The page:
This post was sparked from a Book of Common Prayer side article, shown on August 17th.
"Through Jesus, therefore, let us continually offer to God a sacrifice of praise—the fruit of lips that openly profess his name." -Hebrews 13:15
This may come as a surprise to some, but I'm opinionated. As I've been researching the church year and actively examining what I believe and why I believe it, I sometimes end up at odds with traditions. I was taught by my campus minister to make sure that the songs I sing a) are Biblically sound and b) are true for me. (i.e. I can't sing "Wherever He Leads, I'll Go" unless I have a passport and am willing to leave the country).
I started judging the songs and not singing the ones that didn't fit the criteria listed above. I became a sort of song-elitist.
But then I came across a reading in the Book of Common Prayer talking about offering a "sacrifice of praise." The reading pointed out that the body of Christ has a lot of diversity. Worship is offered to God around the world, in many languages and many styles. When I insisted on a particular song style or tradition, I am making worship about me, not about worshiping God. I was challenged to praise God instead of snubbing songs, because if a song isn't my particular cup of tea, it probably is meaningful to someone else and that is leading them to worship God more fully.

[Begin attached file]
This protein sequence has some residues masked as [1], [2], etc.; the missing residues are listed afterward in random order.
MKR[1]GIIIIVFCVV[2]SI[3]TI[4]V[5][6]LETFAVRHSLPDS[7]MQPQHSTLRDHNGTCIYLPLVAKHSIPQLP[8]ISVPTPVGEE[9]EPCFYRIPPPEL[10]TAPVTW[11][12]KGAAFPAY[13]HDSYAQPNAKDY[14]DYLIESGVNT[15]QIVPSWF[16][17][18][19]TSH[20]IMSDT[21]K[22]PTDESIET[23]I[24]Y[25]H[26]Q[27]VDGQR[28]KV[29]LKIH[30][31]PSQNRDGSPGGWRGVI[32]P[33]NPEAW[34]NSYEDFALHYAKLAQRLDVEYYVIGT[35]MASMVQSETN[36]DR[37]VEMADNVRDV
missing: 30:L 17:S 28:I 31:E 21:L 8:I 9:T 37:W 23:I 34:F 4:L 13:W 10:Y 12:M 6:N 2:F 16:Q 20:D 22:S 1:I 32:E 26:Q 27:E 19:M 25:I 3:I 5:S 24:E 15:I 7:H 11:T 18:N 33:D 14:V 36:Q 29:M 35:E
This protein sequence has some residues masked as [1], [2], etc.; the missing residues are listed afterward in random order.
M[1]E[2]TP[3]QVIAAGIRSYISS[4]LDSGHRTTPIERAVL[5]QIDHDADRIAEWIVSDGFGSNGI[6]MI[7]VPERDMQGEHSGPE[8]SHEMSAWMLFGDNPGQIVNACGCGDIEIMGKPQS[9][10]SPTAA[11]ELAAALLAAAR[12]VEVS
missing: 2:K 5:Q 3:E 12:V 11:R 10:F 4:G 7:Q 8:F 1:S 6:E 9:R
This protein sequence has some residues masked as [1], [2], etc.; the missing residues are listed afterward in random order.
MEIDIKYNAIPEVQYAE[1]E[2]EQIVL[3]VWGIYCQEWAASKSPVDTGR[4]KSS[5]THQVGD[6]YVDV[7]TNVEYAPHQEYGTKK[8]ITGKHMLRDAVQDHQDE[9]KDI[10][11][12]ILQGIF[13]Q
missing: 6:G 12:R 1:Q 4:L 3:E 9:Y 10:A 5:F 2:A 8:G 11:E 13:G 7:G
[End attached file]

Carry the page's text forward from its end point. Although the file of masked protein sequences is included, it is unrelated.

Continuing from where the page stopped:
One benefit of liturgy is that it attempts to keep the focus on God, instead of my personal preferences. By having set readings, I can focus on praising God, instead of evaluating which word choice I prefer. Now if there's a song that seems to contradict scripture, don't sing it if you don't want to, but instead of pouting or glowering, pray to God and thank Him for anything you can think of.
Worship is bigger than me. It's bigger than my preferences. It's about God. Is that where my focus is, or am I focused on my likes and dislikes?